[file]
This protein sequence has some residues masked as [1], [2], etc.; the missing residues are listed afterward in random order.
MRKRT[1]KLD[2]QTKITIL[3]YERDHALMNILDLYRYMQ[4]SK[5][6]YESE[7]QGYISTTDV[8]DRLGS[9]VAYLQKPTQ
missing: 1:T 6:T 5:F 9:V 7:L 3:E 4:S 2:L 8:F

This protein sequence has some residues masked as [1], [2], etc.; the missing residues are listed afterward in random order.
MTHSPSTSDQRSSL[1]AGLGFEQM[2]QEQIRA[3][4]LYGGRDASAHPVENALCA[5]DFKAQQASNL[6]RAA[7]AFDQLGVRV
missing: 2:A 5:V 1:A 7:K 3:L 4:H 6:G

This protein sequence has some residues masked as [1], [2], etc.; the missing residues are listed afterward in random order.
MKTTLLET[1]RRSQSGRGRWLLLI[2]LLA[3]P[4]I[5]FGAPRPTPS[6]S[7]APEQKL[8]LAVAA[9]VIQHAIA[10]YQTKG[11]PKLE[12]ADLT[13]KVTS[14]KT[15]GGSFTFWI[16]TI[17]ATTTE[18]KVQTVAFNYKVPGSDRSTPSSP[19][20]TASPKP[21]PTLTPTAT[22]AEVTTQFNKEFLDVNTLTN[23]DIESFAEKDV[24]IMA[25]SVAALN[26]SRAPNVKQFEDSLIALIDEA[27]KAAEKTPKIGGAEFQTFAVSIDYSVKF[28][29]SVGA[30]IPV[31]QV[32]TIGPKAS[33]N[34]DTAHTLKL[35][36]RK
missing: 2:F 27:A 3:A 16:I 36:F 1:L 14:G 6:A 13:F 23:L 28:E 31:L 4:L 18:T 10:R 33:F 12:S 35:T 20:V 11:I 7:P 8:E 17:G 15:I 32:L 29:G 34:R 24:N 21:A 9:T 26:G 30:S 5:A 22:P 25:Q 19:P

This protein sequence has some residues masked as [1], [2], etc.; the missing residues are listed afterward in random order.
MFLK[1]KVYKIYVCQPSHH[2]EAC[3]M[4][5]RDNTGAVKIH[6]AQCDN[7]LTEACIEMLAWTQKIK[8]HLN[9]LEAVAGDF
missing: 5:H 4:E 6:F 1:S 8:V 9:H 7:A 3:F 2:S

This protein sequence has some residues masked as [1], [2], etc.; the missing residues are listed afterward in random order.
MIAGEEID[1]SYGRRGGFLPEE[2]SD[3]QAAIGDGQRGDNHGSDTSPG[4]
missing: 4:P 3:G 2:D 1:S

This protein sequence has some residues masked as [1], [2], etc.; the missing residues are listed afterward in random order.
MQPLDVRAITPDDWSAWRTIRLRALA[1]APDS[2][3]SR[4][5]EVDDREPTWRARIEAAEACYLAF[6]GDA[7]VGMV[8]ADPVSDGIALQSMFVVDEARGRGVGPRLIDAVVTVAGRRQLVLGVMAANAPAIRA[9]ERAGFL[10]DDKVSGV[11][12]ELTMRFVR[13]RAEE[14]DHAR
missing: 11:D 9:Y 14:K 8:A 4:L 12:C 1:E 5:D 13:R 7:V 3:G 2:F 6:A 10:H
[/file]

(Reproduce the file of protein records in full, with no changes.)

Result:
This protein sequence has some residues masked as [1], [2], etc.; the missing residues are listed afterward in random order.
MRKRT[1]KLD[2]QTKITIL[3]YERDHALMNILDLYRYMQ[4]SK[5][6]YESE[7]QGYISTTDV[8]DRLGS[9]VAYLQKPTQ
missing: 1:T 6:T 5:F 9:V 7:L 3:E 4:S 2:L 8:F

This protein sequence has some residues masked as [1], [2], etc.; the missing residues are listed afterward in random order.
MTHSPSTSDQRSSL[1]AGLGFEQM[2]QEQIRA[3][4]LYGGRDASAHPVENALCA[5]DFKAQQASNL[6]RAA[7]AFDQLGVRV
missing: 2:A 5:V 1:A 7:K 3:L 4:H 6:G

This protein sequence has some residues masked as [1], [2], etc.; the missing residues are listed afterward in random order.
MKTTLLET[1]RRSQSGRGRWLLLI[2]LLA[3]P[4]I[5]FGAPRPTPS[6]S[7]APEQKL[8]LAVAA[9]VIQHAIA[10]YQTKG[11]PKLE[12]ADLT[13]KVTS[14]KT[15]GGSFTFWI[16]TI[17]ATTTE[18]KVQTVAFNYKVPGSDRSTPSSP[19][20]TASPKP[21]PTLTPTAT[22]AEVTTQFNKEFLDVNTLTN[23]DIESFAEKDV[24]IMA[25]SVAALN[26]SRAPNVKQFEDSLIALIDEA[27]KAAEKTPKIGGAEFQTFAVSIDYSVKF[28][29]SVGA[30]IPV[31]QV[32]TIGPKAS[33]N[34]DTAHTLKL[35][36]RK
missing: 2:F 27:A 3:A 16:I 36:F 1:L 14:G 6:A 13:F 23:L 28:E 31:L 4:L 18:T 10:R 33:F 12:S 35:T 20:V 11:I 7:P 8:E 17:G 15:I 32:L 29:G 34:R 24:N 21:A 9:T 26:G 30:S 5:A 22:P 25:Q 19:P

This protein sequence has some residues masked as [1], [2], etc.; the missing residues are listed afterward in random order.
MFLK[1]KVYKIYVCQPSHH[2]EAC[3]M[4][5]RDNTGAVKIH[6]AQCDN[7]LTEACIEMLAWTQKIK[8]HLN[9]LEAVAGDF
missing: 5:H 4:E 6:F 1:S 8:V 9:H 7:A 3:F 2:S

This protein sequence has some residues masked as [1], [2], etc.; the missing residues are listed afterward in random order.
MIAGEEID[1]SYGRRGGFLPEE[2]SD[3]QAAIGDGQRGDNHGSDTSPG[4]
missing: 4:P 3:G 2:D 1:S

This protein sequence has some residues masked as [1], [2], etc.; the missing residues are listed afterward in random order.
MQPLDVRAITPDDWSAWRTIRLRALA[1]APDS[2][3]SR[4][5]EVDDREPTWRARIEAAEACYLAF[6]GDA[7]VGMV[8]ADPVSDGIALQSMFVVDEARGRGVGPRLIDAVVTVAGRRQLVLGVMAANAPAIRA[9]ERAGFL[10]DDKVSGV[11][12]ELTMRFVR[13]RAEE[14]DHAR
missing: 11:D 9:Y 14:K 8:A 4:L 12:C 1:E 5:D 13:R 7:V 3:G 2:F 6:A 10:H